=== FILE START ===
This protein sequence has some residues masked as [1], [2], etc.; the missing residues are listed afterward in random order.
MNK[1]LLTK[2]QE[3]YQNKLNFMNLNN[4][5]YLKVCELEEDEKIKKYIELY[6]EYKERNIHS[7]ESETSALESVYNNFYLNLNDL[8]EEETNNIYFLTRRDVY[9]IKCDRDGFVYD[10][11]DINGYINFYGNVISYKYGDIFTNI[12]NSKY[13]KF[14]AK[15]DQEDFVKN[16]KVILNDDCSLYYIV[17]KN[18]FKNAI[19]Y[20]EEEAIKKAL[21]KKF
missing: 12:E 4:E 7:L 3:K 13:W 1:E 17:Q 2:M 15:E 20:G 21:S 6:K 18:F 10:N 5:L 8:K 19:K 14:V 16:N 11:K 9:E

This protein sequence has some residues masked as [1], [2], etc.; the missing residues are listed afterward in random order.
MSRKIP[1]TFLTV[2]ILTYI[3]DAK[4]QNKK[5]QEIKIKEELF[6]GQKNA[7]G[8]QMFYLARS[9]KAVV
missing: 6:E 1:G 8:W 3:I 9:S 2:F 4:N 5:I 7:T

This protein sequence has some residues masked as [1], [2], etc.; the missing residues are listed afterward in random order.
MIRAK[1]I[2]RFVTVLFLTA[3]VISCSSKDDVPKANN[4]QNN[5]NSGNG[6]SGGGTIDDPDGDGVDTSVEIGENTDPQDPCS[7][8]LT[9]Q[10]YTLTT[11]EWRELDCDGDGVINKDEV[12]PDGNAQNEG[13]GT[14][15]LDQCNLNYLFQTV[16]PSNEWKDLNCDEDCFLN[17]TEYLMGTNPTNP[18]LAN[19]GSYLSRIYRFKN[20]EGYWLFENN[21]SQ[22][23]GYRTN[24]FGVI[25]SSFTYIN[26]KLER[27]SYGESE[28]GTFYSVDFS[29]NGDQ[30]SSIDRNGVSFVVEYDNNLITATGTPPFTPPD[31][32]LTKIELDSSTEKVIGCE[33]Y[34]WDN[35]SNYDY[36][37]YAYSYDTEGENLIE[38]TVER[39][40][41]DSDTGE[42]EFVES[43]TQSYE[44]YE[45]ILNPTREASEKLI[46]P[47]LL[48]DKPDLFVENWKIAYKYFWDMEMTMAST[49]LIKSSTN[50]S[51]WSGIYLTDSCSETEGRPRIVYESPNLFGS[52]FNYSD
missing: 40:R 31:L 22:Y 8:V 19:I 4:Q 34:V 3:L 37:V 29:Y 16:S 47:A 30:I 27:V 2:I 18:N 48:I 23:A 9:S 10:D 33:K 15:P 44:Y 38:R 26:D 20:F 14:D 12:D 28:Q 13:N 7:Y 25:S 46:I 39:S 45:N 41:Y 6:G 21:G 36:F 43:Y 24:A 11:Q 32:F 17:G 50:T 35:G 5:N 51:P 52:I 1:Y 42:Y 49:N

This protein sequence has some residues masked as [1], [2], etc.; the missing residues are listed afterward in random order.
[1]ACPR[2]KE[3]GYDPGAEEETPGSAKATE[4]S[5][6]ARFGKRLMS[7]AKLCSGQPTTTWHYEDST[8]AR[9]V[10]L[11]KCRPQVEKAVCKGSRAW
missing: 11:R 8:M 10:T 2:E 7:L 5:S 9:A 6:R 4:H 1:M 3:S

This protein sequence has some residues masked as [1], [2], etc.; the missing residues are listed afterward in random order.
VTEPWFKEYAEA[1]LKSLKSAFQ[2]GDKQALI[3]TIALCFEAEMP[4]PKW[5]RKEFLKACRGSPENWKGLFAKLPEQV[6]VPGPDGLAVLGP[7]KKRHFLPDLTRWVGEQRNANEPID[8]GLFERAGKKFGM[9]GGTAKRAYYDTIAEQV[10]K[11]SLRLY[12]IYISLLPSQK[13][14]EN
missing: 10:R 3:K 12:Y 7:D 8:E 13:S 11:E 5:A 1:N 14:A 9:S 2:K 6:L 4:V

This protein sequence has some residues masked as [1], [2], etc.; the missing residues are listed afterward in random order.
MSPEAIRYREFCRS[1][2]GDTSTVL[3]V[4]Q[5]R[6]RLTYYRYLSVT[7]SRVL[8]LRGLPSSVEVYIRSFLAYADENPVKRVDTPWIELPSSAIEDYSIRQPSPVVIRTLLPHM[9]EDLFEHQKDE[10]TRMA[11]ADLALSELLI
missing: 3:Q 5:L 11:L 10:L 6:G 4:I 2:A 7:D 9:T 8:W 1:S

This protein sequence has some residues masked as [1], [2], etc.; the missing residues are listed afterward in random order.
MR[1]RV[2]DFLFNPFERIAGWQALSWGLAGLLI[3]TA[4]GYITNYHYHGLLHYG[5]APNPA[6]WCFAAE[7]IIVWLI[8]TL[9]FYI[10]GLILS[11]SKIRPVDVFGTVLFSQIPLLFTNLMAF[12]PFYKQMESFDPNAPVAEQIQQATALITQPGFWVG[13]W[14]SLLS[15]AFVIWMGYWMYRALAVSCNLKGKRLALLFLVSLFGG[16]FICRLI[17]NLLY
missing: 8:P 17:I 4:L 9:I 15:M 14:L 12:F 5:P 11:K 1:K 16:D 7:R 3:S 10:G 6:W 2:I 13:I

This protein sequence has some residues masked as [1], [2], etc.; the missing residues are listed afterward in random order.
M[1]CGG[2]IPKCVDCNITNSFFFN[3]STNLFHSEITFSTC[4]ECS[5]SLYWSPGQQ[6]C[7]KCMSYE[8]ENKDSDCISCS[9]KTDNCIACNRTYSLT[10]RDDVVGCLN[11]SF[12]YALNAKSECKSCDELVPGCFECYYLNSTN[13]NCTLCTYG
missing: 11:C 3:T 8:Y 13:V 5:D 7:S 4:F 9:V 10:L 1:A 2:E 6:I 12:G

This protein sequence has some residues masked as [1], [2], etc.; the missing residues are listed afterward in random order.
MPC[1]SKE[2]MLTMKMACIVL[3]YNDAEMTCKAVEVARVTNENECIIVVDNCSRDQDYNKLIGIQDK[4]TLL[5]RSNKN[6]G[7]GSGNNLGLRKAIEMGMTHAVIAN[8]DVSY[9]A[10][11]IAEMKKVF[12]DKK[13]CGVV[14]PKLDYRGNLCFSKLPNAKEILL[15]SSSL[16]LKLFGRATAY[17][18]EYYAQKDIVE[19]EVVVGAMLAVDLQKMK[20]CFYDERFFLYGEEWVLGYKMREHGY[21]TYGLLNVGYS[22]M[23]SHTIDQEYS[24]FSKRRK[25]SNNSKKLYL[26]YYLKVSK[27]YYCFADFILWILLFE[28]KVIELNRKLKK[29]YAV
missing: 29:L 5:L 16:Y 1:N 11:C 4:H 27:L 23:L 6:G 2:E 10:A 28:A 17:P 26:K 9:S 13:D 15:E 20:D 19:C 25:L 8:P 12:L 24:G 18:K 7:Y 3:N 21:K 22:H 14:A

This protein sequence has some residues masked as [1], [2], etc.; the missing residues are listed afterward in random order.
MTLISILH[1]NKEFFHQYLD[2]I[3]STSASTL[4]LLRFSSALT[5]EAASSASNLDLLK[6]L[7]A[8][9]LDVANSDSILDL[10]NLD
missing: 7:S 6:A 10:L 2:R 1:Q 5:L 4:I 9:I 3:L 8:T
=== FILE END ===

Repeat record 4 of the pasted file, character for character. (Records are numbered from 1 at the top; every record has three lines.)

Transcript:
This protein sequence has some residues masked as [1], [2], etc.; the missing residues are listed afterward in random order.
[1]ACPR[2]KE[3]GYDPGAEEETPGSAKATE[4]S[5][6]ARFGKRLMS[7]AKLCSGQPTTTWHYEDST[8]AR[9]V[10]L[11]KCRPQVEKAVCKGSRAW
missing: 11:R 8:M 10:T 2:E 7:L 5:S 9:A 6:R 4:H 1:M 3:S